The Culpability of Free Speech, Part 2
The more things change, the more they stay the same.” – Jean-Baptiste Alphonse Karr
In 2018, our SRA Update discussed The Culpability of Free Speech. Years later, the topic is worthy of revisiting; though much has changed since original publication, the core message stands firm.
What’s changed? In 2018, Facebook had over 2.23 billion monthly average users (MAU) compared to 2.96 billion in 2022. Twitter reported growth from 298 million MAU in 2018 to 368 million in 2022. TikTok catapulted from 271 million MAU in 2018 to over 1 billion MAU in 2022.
What’s stayed the same? No matter the medium, we have always had the right to free speech, but never before has the freedom of opinion been accessible to so many. But what happens when instead of judging, we end up being judged?
If you had to pinpoint a turning point, it was perhaps the launch of CNN in June of 1980. Prior to CNN, news programming delivered relatively factual information for an hour or two a day. After CNN, although it was an amazing accomplishment to cover events live as they happened and to have an endless stream of information, it created a demand for opinion. How else would you fill 24 hours of news for 365 days per year?
A decade later, the abundance of the accessibility for opinions skyrocketed with the growth of easy-to-use Web browsers in the mid-1990’s. As of 2018, Facebook has over 2.23 billion monthly active users – all voicing their opinions.
We have always had the right to free speech, but never before has the freedom of opinion been accessible to so many.
As an employer, what is your culpability for the free opinions of your employees?
Most hiring managers are quite savvy when it comes to researching potential new hires; they check out pictures on social media, they judge extracurricular activities, and they may even choose to end the interviewing process based on things discovered online.
What happens when instead of judging, we end up being judged?
Consider the ramifications of an A-Player researching whether or not to interview with your organization, and seeing what to them is a controversial article shared from an employee within the firm. Consider one of your key accounts, someone who has done business with your organization for years, distancing themselves based on a persistent string of what they perceive to be annoying comments online. This is not limited purely to social media; consider the consequences of a potential client reviewing your firm, and viewing information on your website that makes them feel like their business may not be welcomed at your firm because of differing beliefs.
Now, go back and re-read the prior paragraph. Notice the following:
- “seeing what to them is…”
- “what they perceive to be…”
- “makes them feel like…”
In other words, we are not required to take responsibility for the feelings and reactions of others, but we should take responsibility for being the catalyst for those feelings and actions.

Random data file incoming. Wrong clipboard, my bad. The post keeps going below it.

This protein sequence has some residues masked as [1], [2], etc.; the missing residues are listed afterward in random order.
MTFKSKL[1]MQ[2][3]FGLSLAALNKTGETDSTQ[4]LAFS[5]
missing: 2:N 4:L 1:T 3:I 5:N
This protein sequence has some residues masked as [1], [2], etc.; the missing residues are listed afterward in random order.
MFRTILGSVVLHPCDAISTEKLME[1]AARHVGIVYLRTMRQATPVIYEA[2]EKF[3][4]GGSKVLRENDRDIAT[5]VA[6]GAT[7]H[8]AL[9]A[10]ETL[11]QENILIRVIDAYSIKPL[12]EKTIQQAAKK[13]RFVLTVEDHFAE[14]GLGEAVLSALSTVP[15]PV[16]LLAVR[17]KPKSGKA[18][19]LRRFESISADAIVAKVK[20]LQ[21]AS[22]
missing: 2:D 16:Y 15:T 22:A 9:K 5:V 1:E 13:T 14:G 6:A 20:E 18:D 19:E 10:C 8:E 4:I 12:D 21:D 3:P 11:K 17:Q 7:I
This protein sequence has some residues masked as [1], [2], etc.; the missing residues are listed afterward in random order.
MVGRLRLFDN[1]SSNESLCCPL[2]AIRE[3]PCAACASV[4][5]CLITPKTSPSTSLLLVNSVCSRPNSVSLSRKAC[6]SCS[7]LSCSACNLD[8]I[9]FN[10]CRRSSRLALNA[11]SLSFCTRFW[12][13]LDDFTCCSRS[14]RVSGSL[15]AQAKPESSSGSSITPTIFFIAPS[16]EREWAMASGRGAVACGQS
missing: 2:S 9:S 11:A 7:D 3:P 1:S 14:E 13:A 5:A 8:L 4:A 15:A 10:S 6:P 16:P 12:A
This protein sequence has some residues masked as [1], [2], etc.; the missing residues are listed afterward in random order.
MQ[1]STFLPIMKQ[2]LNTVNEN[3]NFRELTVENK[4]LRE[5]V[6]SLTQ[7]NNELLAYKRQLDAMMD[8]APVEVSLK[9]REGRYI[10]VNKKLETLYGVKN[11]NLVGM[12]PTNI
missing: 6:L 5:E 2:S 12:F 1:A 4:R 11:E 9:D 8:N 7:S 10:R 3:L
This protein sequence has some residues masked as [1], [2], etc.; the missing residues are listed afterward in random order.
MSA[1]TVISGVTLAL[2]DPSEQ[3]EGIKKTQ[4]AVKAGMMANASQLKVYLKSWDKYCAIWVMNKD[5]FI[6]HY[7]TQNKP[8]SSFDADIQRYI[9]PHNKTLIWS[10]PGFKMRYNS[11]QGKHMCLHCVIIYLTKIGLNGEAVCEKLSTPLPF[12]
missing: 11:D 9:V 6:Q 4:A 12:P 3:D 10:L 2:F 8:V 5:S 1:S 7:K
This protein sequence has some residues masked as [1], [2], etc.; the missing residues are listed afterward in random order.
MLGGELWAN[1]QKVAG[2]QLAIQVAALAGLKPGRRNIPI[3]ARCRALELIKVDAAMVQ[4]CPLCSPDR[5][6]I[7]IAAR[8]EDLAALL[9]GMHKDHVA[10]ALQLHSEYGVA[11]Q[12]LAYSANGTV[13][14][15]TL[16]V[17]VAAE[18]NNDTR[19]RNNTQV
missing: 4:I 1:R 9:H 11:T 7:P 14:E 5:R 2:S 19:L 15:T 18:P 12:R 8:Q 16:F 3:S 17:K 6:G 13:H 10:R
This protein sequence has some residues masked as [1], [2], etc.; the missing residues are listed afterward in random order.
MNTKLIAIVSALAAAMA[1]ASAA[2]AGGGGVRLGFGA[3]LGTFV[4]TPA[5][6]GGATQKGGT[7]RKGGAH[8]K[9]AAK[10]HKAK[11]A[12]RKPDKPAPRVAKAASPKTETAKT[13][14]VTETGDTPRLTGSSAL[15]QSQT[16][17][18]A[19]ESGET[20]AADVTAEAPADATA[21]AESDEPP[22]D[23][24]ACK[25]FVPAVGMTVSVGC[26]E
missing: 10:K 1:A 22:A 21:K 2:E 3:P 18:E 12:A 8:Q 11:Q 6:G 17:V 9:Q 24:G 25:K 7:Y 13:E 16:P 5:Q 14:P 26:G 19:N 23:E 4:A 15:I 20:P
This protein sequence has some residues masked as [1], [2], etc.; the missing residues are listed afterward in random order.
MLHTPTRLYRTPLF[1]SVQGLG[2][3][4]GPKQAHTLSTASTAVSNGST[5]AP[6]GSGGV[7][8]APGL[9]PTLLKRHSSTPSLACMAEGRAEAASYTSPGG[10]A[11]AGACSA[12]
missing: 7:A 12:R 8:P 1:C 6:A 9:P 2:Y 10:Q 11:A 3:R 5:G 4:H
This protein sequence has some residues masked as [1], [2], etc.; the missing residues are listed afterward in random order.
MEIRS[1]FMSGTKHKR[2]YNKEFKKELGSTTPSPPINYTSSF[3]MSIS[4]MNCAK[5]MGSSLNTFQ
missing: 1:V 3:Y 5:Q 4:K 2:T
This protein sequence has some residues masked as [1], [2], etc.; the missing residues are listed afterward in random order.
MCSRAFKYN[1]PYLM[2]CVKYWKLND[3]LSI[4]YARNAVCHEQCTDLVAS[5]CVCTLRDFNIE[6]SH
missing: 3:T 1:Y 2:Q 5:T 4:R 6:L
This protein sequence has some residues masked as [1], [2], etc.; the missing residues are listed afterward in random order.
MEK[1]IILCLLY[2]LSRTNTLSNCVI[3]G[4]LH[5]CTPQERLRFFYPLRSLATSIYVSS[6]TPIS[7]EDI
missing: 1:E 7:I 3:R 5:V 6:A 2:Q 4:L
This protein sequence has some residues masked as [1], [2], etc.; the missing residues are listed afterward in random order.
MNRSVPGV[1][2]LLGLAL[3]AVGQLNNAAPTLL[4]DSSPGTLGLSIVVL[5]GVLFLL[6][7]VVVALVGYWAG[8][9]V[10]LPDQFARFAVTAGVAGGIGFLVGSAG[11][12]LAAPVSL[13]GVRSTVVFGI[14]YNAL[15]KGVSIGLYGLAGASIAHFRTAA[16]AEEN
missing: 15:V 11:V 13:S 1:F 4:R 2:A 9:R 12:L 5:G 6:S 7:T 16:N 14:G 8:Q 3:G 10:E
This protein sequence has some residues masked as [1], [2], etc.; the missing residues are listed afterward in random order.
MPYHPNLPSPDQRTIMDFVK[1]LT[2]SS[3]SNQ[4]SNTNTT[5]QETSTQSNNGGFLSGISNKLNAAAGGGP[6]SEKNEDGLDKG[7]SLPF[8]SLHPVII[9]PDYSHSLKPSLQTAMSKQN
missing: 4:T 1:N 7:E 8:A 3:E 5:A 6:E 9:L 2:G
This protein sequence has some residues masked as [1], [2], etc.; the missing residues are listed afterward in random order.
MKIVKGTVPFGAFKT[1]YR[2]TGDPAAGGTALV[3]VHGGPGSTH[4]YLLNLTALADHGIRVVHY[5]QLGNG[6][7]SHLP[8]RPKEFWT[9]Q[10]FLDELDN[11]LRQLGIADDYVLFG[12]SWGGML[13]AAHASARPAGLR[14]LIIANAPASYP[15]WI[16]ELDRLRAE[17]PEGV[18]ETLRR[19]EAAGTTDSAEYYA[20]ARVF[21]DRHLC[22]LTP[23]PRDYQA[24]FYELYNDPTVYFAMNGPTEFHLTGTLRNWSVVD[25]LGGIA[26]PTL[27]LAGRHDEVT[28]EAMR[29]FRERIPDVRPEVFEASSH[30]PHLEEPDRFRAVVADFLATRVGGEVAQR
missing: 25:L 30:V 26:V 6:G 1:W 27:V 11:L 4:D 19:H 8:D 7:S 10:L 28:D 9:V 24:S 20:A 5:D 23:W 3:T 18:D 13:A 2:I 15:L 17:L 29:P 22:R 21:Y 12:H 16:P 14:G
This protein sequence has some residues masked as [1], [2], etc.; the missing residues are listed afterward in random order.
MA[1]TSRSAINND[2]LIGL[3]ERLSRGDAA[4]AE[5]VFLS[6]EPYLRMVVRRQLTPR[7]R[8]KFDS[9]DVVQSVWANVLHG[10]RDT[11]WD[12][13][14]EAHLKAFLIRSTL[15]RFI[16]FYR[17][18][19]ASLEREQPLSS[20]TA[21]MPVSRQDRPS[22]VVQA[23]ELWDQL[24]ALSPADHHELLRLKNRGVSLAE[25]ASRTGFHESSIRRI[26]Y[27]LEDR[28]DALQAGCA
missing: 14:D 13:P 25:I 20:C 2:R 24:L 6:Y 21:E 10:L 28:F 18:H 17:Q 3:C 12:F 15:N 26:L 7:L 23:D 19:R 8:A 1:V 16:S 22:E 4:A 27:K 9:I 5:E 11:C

This does not mean that individuals should not have the ability to express freedom of speech, and of course great things have come from it. The challenge that remains is one of authority; who is to say what is appropriate and what is not? Is that really the responsibility of senior leadership and human resources to balance the potential damage to a company’s image and reputation against their desire to foster a supportive workforce that doesn’t micromanage the actions of every employee? In some extreme examples, termination over controversial behavior could be easily rationalized. In others, it does not require malice of forethought to make prospective candidates, clients or other employees feel uncomfortable.
If guidelines should be established, ask the following questions:
- Is what I am about to share positive in nature or negative?
- If negative, what is my desired outcome?
- If positive, what audience might still have a differing opinion and am I okay with that audience feeling alienated?
- When entering into an online debate, ask yourself: how often has your opinion been changed by a similar form of communication? Likely answer: never.
- Would I be comfortable voicing this opinion to someone in person, or would I adjust my message or tone if I was discussing this face-to-face with an individual?
- Insert the opposite perspective or belief; how would you feel if you read it online from a vendor? Would you question if you would want to continue to work with that client?
- Is it worth it?
In many organizations, focused training on understanding multiple perspectives is limited. This skill is about authentically learning about others and better understanding their point of view on a specific topic or situation. The ultimate goal is to consciously and genuinely listen to the perspective of others and see it simply as a perspective. As a leader, consider operating by the Platinum Rule: “Treat others the way they want to be treated.” The Platinum Rule accommodates the desires of others, and shifts the focus from “this is what I would want, so I will treat everyone the same way” to “let me first understand what matters to this individual, and I’ll figure out a way to give it to them.” Operating from the Platinum Rule doesn’t require leaders to change who they are, it doesn’t require submitting to the demands of others, but it does require an understanding of what drives people and recognizes the options for interacting with them. People do what they do because of them more than because of us. Widening our perspective can increase awareness and social sensitivity.
“How wonderful it is that nobody need wait a single moment before starting to improve the world.” – Anne Frank
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